- If committers are relatively sure that some older bundle versions are no longer being actively used by current Eclipse projects, they can be removed from active builds. This might leave only one or two of the most recent versions in active builds ... normally only two at most would truly be needed, and sometimes only one (and sometimes maybe zero, in some exceptional cases). Committers must use good judgment here. If there is any question or doubt about removing it, then it should not be removed. Committers can ask on orbit-dev (info, mail) or cross-project-issues-dev (info, mail) for others' opinions or advise.
- There is no need to be overly aggressive about removing things, but we do need to be respectful of using our computing resources wisely. Other Eclipse project and adopters share in this responsibility ... and in this case, that means they need to let us know if they have some special case and need some old version even in active builds. This might be required for example if there is some subtle changes in signing, license files, etc., that must be obtained. Simply open a bugzilla with what is needed and why.
- Any removal of an older version will be done by M6 of the current yearly release cycle (M6 is normally considered the "API freeze" date). This allows exceptions or mistakes to be corrected in time for the yearly release with no danger of "last minute" breakage. And M6 is the latest possible time ... committers should make an effort to do much earlier in a yearly release cycle.
- [update 02/15/2012] There are cases where bundles should be removed more aggressively. One case might be when the original authors of a third party package recommend it be removed due to serious bugs or limitations for which later releases fix. See bug 371396 for an example of a case where this was discussed. Another case we might be more aggressive in removing bundles from active builds is if there are known security issues with some bundle. Keep in mind, this all still just refers to "active builds", once a bundle is in an R-build, it will be there forever, except in the most serious of problems, such as newly discovered IP issues, or extremely dangerous security flaws). These aggressive removals, especially if they occur late, such as after M6, should be well communicated such as on cross-project list.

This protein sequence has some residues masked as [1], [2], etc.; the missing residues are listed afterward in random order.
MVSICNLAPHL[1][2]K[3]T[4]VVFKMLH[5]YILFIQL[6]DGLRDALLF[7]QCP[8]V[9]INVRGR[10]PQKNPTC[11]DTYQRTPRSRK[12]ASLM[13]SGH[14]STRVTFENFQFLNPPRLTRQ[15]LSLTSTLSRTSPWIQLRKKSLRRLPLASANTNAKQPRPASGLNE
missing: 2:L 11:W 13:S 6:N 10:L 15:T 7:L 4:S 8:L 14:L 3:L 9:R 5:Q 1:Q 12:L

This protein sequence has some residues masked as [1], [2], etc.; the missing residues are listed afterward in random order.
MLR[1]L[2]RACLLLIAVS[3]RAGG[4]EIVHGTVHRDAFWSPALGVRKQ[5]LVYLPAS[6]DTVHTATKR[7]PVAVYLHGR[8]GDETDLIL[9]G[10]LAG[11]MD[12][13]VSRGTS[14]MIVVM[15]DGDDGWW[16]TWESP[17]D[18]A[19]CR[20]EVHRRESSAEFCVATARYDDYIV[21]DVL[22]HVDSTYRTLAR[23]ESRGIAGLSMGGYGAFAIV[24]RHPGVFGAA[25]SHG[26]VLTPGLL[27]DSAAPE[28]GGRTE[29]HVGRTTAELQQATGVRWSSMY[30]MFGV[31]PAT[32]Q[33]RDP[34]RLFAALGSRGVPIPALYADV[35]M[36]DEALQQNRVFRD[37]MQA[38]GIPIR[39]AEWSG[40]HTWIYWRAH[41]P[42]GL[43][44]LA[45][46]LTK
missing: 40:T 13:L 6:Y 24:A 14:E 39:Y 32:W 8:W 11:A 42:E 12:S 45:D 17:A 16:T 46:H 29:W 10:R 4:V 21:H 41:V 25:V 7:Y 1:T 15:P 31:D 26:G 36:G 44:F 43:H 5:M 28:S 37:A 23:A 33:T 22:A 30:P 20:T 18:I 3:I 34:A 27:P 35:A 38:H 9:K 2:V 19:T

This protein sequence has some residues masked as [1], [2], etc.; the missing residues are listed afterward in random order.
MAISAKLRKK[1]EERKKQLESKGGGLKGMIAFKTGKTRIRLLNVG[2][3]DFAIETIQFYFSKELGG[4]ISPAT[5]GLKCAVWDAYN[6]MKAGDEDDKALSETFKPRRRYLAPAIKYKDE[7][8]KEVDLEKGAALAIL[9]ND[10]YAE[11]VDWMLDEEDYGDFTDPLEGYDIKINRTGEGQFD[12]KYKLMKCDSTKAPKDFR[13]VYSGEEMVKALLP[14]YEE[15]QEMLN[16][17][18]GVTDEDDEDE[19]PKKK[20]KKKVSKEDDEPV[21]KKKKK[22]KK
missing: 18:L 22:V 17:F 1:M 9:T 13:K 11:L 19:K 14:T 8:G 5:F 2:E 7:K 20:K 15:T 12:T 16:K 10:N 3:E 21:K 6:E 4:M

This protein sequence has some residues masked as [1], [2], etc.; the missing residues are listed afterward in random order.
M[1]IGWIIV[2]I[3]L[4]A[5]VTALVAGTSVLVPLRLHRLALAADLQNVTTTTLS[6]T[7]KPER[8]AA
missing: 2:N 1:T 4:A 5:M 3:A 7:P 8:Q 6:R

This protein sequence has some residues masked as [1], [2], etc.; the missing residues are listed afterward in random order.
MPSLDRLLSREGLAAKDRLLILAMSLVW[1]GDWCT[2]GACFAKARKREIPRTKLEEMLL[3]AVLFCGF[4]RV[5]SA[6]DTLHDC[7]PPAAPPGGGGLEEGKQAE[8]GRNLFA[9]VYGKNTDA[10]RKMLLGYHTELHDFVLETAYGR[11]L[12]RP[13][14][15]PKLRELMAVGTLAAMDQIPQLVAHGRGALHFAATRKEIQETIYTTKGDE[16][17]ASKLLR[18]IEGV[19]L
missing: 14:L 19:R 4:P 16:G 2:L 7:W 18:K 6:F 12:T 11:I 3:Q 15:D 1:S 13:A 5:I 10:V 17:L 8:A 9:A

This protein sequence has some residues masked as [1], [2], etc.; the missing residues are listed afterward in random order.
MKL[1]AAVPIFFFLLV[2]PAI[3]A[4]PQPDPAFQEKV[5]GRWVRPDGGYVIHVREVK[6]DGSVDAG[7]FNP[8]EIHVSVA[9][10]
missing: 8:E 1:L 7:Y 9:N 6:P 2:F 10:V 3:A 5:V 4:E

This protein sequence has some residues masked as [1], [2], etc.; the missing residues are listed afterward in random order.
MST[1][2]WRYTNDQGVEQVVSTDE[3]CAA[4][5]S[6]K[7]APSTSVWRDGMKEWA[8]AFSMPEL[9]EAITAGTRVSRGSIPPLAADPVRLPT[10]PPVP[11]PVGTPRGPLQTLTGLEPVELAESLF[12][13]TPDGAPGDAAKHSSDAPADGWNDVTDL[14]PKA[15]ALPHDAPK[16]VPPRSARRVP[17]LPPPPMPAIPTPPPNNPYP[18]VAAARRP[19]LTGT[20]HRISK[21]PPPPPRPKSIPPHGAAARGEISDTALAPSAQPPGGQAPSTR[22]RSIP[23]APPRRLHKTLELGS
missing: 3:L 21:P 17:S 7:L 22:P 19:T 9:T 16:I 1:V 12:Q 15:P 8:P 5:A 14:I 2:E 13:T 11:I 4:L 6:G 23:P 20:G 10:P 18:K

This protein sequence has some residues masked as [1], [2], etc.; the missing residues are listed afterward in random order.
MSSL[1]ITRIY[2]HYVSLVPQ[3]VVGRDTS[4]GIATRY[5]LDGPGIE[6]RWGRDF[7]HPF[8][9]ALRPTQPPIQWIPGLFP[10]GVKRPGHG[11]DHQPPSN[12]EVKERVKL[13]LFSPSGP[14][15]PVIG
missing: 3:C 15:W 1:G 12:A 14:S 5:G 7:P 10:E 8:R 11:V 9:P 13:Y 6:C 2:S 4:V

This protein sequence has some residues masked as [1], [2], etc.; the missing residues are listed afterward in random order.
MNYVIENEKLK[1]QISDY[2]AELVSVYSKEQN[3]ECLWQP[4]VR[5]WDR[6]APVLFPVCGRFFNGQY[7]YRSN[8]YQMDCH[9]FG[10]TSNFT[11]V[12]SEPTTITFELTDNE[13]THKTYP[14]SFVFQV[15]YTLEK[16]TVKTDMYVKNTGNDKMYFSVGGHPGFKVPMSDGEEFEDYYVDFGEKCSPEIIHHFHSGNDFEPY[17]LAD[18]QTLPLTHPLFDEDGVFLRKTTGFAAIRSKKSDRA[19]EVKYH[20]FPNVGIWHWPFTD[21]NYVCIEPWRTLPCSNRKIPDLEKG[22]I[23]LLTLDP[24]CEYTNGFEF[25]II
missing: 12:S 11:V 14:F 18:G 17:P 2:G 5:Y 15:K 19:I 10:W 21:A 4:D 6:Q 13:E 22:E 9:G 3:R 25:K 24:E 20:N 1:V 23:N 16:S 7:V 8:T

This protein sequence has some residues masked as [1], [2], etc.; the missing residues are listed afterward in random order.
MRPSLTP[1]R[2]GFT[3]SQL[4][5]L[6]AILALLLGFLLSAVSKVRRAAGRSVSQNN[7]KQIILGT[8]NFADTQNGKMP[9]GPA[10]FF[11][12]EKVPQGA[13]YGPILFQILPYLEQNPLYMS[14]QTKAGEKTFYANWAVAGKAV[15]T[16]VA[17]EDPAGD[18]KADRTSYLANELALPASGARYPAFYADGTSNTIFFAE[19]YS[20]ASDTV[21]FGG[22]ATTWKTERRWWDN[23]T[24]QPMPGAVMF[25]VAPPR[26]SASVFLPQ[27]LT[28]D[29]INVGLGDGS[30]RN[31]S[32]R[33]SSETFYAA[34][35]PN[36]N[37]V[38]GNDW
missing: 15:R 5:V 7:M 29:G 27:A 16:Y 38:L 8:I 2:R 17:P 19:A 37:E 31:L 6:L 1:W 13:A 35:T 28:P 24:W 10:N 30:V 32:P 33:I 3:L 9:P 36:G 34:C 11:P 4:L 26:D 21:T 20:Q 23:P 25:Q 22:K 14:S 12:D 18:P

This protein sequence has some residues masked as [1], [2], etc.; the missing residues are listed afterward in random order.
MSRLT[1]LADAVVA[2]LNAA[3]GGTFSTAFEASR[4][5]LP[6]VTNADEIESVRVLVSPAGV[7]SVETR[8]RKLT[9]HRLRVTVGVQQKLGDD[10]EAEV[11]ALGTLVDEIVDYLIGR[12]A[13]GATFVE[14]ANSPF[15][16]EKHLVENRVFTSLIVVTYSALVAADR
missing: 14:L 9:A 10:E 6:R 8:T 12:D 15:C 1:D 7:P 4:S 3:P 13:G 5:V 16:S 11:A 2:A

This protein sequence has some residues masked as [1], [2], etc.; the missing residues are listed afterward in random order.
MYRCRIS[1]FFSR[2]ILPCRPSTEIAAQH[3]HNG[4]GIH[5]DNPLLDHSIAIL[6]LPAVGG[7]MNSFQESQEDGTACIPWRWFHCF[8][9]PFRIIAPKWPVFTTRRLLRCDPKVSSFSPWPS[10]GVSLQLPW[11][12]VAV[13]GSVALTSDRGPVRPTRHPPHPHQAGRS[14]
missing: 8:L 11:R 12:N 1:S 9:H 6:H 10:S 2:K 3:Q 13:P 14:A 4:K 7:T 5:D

- Older versions will stay in CVS, as they are, forever. That is, the older versions are simply removed from the map and build-feature file ... never from CVS nor existing R-build repositories. This is partially so someone could find them if needed to investigate something, but also so we can easily add them back to active builds if needed.
- Removals should be documented in bugzilla ... similar to how additions are documented.
- Mechanics: When a bundle is to be removed from active builds, the following steps should be followed:
- have a bugzilla entry that mentions what is being removed, when, and ideally states the "last good R-build" that contains the old version.
- remove bundle entry from the feature.xml file (and release it for a build, at some point, when ready)
- remove the bundle entry from the bundles.map file.
- leave the entry in the IP Log file, but add a note that says something similar to "No longer in active builds since this version is no longer current. If required, please get from an older R-build repository, CVS, or open a bugzilla if needs to be re-instantiated in active builds".
- ideally should update the original "Orbit CQ" to simply mention that version is no longer actively built by Orbit. This is just to help cross-reference information, in case someone is looking for that bundle. Orbit does, technically, still "distributes" it, since it is available in old repositories ... it is just an informational message.
- update the orbit.psf file if desired.
- There are some other files that may need updating ... but they usually will not, but can check these if there seems to be some problem:
- the list of exclude-from-pack-conditioning list in buildutilities.xml (in org.eclipse.orbit.releng.builder project),
- the config.properties in layout tests (in org.eclipse.orbit.releng.tests project).
Old Comments from Martin Oberhuber and Kim Moir:Moved to the "discussion" tab